287,296 Pages

Cincinnati-class cruiser
Class overview
Name: Cincinnati-class protected cruiser
Operators:  United States Navy
Succeeded by: Columbia class
Planned: 2
Completed: 2
Scrapped: 2
General characteristics
Type: Protected cruiser
Length: 305 ft 9 in (93.19 m)
Beam: 42 ft (13 m)
Draft: 18 ft (5.5 m)
Speed: 19 knots (35 km/h)
Range: 2,900 miles at 10 knots
Complement: 312
Armament:

1 × 6 in (152 mm), 8 × 5 in (127 mm); (secondary) eight 6-pounder, two 1-pounder, two revolving cannons, and one Gatling gun

6 × torpedo tubes

The Cincinnati-class cruisers were two small protected cruisers built for the United States Navy in the early 1890s.[1][2]

The Cincinnati-class cruisers were authorized by an Act of Congress approved September 7, 1888, in the same bill with New York, Olympia and the Montgomery class.[2][3]

History[edit | edit source]

As the U.S. Navy began to rebuild its fleet with steel-hulled vessels to keep pace with the advance of naval technology in the 1880s, it explored a wide range of design concepts. Among the approaches to the protected cruiser design was that of a small and fast commerce raider and in the 1888 naval appropriations bill, Congress set aside money to build two such vessels.[1][3]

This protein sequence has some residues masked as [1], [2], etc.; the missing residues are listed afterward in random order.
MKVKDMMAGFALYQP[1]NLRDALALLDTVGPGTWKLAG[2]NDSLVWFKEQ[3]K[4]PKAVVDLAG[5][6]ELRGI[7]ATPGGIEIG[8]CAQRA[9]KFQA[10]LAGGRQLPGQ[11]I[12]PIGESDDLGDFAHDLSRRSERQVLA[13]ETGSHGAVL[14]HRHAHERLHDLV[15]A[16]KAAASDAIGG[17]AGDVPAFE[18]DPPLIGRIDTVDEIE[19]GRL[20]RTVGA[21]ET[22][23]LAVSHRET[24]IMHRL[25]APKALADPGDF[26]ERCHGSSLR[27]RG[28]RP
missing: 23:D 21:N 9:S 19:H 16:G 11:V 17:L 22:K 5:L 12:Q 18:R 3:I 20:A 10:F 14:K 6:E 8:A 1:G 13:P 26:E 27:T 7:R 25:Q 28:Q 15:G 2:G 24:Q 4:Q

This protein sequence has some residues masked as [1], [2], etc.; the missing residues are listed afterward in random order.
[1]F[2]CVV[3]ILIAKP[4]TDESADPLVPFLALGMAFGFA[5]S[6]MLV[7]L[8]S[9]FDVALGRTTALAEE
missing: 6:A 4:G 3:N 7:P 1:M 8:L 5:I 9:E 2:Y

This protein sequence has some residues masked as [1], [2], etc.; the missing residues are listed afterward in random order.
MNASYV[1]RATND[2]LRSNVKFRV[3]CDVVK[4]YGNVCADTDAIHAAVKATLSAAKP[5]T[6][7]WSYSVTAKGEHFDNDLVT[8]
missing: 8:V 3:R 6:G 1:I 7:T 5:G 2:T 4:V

In May 1889, the Department of the Navy invited proposals for the construction of two cruisers of about 3,000 tons displacement each, at a cost of not more than $1,100,000 each. William Cramp and Sons was the only shipbuilder to respond, but with a bid in excess of the limit; the Department of the Navy exercised an option in the appropriation bill to construct the cruisers in its own yards; Cruiser no. 7 (Cincinnati) was constructed at the Brooklyn Navy Yard, while Raleigh would be built at Norfolk.[2]

Cincinnati-class ships[edit | edit source]

References[edit | edit source]

External links[edit | edit source]



This page uses Creative Commons Licensed content from Wikipedia (view authors).
Community content is available under CC-BY-SA unless otherwise noted.